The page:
The information helping to fuel the boycott of Paramount Studios by NHMC and NLMC are from the Hollywood diversity report itself. The data concluded in 2016, from a list of top 100 films, the top 12 that came from Paramount studios did not have any Latino directors, lead actors or writers.
“One thing is true is that if you are a person of color, you have to work 10 times as hard as someone else who is Caucasian,” said Baltazar. “That’s just how it is, but that’s how we (people of color) grew up. Now everyone is realizing that we don’t need to do this just in our everyday lines of work, we have to do that in the media.”
While protests and boycotts are happening in California, where most major studios reside, there is active participation for both women and ethnic minority inclusivity, especially within Ogden and Weber State. Weber particularly promotes diverse films for students and the community each semester through various departments such as diversity and inclusivity and foreign languages.
Similar to theatrical films, Weber’s student demographics are not the perfect representation of Ogden. According to the U.S. Census Bureau from 2016, approximately one third (31.8%) of residents within Ogden identify as Hispanic/Latino.
Students who identified as Hispanic/Latino during the fall 2017 semester estimated to be about 11% of the student body. The majority are students who identify as Caucasian, taking up around 75%.
“Our school should be representative of our community. If our community is one third Latino, we should have one third Latino students here in school,” said Baltazar. “It’s a conversation that doesn’t just involve brown people, it involves everyone.”
Beneath the surface, there are efforts in place to both have a film program at WSU while also recruiting students of color, via the Lindquist college of arts and humanities. Programs like gear up and clubs such as Latino in Action are helping these students make their way to college, not just Weber.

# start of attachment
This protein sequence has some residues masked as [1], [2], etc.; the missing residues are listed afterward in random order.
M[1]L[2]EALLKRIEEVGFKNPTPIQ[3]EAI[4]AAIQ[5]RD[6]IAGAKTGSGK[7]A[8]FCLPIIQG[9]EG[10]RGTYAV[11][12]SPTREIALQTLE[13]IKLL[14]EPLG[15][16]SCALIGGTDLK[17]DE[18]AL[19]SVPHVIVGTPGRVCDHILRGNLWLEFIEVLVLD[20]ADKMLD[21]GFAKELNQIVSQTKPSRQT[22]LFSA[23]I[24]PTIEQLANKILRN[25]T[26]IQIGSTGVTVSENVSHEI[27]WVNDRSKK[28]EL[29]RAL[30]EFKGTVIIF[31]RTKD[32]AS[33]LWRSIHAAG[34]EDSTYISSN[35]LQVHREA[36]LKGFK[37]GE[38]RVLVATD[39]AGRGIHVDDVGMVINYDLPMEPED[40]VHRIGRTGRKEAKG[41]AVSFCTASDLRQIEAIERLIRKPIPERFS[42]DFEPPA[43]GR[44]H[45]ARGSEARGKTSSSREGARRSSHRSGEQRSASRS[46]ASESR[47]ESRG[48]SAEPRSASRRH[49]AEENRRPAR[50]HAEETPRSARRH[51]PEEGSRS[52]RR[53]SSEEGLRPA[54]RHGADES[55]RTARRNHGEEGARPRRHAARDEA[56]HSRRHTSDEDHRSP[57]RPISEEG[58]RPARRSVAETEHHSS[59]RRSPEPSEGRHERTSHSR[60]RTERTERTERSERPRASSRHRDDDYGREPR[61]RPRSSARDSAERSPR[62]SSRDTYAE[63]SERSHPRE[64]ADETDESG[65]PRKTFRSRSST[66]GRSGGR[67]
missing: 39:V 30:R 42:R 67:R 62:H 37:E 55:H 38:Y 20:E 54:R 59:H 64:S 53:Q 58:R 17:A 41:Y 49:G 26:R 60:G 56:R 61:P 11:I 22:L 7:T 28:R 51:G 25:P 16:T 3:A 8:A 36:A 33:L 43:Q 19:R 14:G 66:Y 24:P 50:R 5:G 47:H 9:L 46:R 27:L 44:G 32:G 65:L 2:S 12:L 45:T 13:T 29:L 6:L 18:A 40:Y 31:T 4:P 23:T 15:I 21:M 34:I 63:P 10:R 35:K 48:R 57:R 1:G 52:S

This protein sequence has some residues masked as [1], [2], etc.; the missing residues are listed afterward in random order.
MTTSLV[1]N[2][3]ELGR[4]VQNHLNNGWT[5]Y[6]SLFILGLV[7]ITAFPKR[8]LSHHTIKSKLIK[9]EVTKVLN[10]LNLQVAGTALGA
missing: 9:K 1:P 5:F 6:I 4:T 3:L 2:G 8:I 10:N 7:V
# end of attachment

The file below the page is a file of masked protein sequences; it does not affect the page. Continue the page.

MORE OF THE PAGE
In Ogden, local ethnic minorities are working to showcase Latino arts, especially within film. Cirilo Franco, a representation of a grassroots group known as ACTION (Americans Coming Together for Immigrants in Ogden and Nationwide), and his small team of representatives have set out to premiere Ogden’s very first Latino short film festival.
Within just a matter of 5 weeks, Franco and his team have put together this festival for the Ogden community. Franco wanted Latino arts to be showcased around the start of Hispanic Heritage Month.
“You see a lot of change in the film industry, and you have films like Black Panther and Crazy Rich Asians that do really well. It’s slowly changing but when it comes to Latinos, I think we still have a long road ahead of us,” said Franco.
Although Franco and his team have faced roadblocks, mostly via sponsorships, they’ve continued in making this festival a reality. Franco disregards the use of stereotypical roles in films and states that we, as consumers, have the power to stop studios from doing so.
“The power is in the money. If we stop supporting films like these, that’ll get the attention of the film industry and that’s the biggest and most effective way of making change,” said Franco.
The first Latino short film festival is a 21 and over event and will take place at Bewvies here in Ogden on Sept. 16. As Franco and his team hope to make this festival happen annually, with the help of volunteers and local film makers, they encouraged community members to reach out and email at email@example.com.
Although the fight for ethnic minorities and women to have a seat at the table when it comes to big films continues, Orozco leaves with a final note that this next generation, one that has been exposed to films like Moana and Coco, will be the next voices within the filmmaker’s world.
“Millennials and Gen Z-ers speak in film language. They know storytelling better than any other generation and we need to create avenues where they can tell stories and give them the tools to tell stories,” said Orozco.